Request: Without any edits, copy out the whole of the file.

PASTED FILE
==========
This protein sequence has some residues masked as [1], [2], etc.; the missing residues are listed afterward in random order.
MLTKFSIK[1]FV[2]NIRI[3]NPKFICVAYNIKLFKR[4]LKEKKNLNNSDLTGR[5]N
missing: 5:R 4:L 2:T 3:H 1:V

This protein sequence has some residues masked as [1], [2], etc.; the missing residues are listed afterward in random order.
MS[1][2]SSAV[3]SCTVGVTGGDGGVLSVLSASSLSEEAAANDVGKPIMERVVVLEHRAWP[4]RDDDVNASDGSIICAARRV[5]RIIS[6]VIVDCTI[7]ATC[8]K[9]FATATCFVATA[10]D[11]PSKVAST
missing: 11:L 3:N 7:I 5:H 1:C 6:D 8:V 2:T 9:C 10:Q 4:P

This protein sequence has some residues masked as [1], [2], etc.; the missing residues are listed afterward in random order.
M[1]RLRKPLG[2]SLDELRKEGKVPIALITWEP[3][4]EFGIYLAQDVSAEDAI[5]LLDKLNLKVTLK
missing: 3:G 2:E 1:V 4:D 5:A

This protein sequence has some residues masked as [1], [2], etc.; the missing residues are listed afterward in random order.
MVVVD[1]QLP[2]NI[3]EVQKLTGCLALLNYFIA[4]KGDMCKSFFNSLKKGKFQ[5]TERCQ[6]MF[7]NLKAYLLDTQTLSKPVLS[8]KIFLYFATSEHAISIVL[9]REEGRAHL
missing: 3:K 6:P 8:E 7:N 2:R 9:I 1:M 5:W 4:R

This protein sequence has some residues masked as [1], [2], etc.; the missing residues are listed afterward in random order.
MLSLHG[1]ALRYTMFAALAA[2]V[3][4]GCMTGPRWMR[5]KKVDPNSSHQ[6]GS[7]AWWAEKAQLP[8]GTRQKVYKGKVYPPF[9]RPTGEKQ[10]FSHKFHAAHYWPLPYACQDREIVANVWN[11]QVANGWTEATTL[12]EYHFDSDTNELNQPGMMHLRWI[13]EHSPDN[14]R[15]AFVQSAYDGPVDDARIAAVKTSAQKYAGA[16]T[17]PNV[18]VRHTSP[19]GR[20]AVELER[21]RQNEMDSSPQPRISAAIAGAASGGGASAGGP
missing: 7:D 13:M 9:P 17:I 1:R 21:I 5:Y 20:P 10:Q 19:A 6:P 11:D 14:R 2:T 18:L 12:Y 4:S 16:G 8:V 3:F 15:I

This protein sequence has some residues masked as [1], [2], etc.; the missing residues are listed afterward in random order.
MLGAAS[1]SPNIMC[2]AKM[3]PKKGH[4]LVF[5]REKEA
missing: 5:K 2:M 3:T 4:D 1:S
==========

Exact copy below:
This protein sequence has some residues masked as [1], [2], etc.; the missing residues are listed afterward in random order.
MLTKFSIK[1]FV[2]NIRI[3]NPKFICVAYNIKLFKR[4]LKEKKNLNNSDLTGR[5]N
missing: 5:R 4:L 2:T 3:H 1:V

This protein sequence has some residues masked as [1], [2], etc.; the missing residues are listed afterward in random order.
MS[1][2]SSAV[3]SCTVGVTGGDGGVLSVLSASSLSEEAAANDVGKPIMERVVVLEHRAWP[4]RDDDVNASDGSIICAARRV[5]RIIS[6]VIVDCTI[7]ATC[8]K[9]FATATCFVATA[10]D[11]PSKVAST
missing: 11:L 3:N 7:I 5:H 1:C 6:D 8:V 2:T 9:C 10:Q 4:P

This protein sequence has some residues masked as [1], [2], etc.; the missing residues are listed afterward in random order.
M[1]RLRKPLG[2]SLDELRKEGKVPIALITWEP[3][4]EFGIYLAQDVSAEDAI[5]LLDKLNLKVTLK
missing: 3:G 2:E 1:V 4:D 5:A

This protein sequence has some residues masked as [1], [2], etc.; the missing residues are listed afterward in random order.
MVVVD[1]QLP[2]NI[3]EVQKLTGCLALLNYFIA[4]KGDMCKSFFNSLKKGKFQ[5]TERCQ[6]MF[7]NLKAYLLDTQTLSKPVLS[8]KIFLYFATSEHAISIVL[9]REEGRAHL
missing: 3:K 6:P 8:E 7:N 2:R 9:I 1:M 5:W 4:R

This protein sequence has some residues masked as [1], [2], etc.; the missing residues are listed afterward in random order.
MLSLHG[1]ALRYTMFAALAA[2]V[3][4]GCMTGPRWMR[5]KKVDPNSSHQ[6]GS[7]AWWAEKAQLP[8]GTRQKVYKGKVYPPF[9]RPTGEKQ[10]FSHKFHAAHYWPLPYACQDREIVANVWN[11]QVANGWTEATTL[12]EYHFDSDTNELNQPGMMHLRWI[13]EHSPDN[14]R[15]AFVQSAYDGPVDDARIAAVKTSAQKYAGA[16]T[17]PNV[18]VRHTSP[19]GR[20]AVELER[21]RQNEMDSSPQPRISAAIAGAASGGGASAGGP
missing: 7:D 13:M 9:P 17:I 1:R 21:I 5:Y 20:P 10:Q 19:A 6:P 11:D 14:R 2:T 18:L 12:Y 4:S 16:G 8:V 3:F 15:I

This protein sequence has some residues masked as [1], [2], etc.; the missing residues are listed afterward in random order.
MLGAAS[1]SPNIMC[2]AKM[3]PKKGH[4]LVF[5]REKEA
missing: 5:K 2:M 3:T 4:D 1:S